Argumentation 35 (2):339-356 (2021)

Matthew W. McKeon
Michigan State University
This paper distinguishes between two types of persuasive force arguments can have in terms of two different connections between arguments and inferences. First, borrowing from Pinto, an arguer's invitation to inference directly persuades an addressee if the addressee performs an inference that the arguer invites. This raises the question of how invited inferences are determined by an invitation to inference. Second, borrowing from Sorenson, an arguer's invitation to inference indirectly persuades an addressee if the addressee performs an inference guided by the argument even though it is uninvited. This raises the question of how an invitation to inference can guide inferences that the arguer does not use the argument to invite. Focusing on belief-inducing inference, the primary aims here are to clarify what is necessary for an addressee's belief-inducing inference to be invited by an argument used as an instrument of persuasion; and to highlight the capacity of arguments to guide such inferences. The paper moves beyond Pinto's discussion by using Boghossian's Taking Condition in service of and in way that illustrates how epistemically bad arguments can rationally persuade addressees of their conclusions.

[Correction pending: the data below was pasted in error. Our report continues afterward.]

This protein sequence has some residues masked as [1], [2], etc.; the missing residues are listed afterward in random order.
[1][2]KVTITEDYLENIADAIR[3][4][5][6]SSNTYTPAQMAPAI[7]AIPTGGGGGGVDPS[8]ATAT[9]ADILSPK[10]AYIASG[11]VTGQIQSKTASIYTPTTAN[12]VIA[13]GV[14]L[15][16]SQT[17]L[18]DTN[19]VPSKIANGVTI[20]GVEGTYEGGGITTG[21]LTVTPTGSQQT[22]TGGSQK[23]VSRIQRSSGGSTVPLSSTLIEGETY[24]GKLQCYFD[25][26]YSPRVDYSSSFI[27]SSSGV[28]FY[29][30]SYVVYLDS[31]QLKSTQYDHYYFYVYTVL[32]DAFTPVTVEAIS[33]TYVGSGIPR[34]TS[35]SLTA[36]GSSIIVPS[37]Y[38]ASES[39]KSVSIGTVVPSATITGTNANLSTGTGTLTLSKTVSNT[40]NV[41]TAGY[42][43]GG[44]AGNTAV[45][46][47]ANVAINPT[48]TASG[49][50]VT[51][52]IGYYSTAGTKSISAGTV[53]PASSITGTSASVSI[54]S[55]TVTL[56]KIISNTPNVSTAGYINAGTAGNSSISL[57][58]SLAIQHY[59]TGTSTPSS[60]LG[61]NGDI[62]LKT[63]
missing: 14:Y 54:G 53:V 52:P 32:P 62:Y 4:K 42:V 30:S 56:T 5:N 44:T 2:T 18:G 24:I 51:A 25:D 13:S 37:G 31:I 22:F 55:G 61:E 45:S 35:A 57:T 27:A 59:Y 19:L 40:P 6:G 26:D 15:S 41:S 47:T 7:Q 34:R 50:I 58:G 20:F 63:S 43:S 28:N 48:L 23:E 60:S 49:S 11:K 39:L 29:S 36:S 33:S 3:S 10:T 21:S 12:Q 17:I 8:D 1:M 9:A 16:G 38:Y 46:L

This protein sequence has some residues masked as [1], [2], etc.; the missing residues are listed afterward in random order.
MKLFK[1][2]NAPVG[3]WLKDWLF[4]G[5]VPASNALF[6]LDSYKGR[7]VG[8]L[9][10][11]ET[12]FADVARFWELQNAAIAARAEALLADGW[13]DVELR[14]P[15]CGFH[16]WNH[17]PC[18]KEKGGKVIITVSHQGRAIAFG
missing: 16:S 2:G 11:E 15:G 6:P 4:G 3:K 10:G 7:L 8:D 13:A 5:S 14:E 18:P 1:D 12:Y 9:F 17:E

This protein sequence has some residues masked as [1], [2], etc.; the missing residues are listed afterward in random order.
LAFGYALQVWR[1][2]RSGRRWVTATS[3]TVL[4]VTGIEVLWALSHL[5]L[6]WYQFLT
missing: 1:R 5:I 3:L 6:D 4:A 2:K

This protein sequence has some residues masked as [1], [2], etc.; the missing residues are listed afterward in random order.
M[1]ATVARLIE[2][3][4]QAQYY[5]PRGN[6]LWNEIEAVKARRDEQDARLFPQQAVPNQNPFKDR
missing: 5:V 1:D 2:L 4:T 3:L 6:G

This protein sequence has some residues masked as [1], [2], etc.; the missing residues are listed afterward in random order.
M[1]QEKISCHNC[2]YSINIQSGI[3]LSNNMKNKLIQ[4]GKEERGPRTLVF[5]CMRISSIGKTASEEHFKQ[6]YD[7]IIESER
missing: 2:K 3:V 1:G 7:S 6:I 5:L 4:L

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DOI 10.1007/s10503-020-09534-y
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References found in this work BETA

What is Inference?Paul Boghossian - 2014 - Philosophical Studies 169 (1):1-18.
A Practical Study of Argument.Trudy Govier - 1985 - Belmont, CA, USA: Wadsworth Pub. Co..
An Introduction to Non-Classical Logic: From If to Is.Graham Priest - 2008 - Bulletin of Symbolic Logic 14 (4):544-545.

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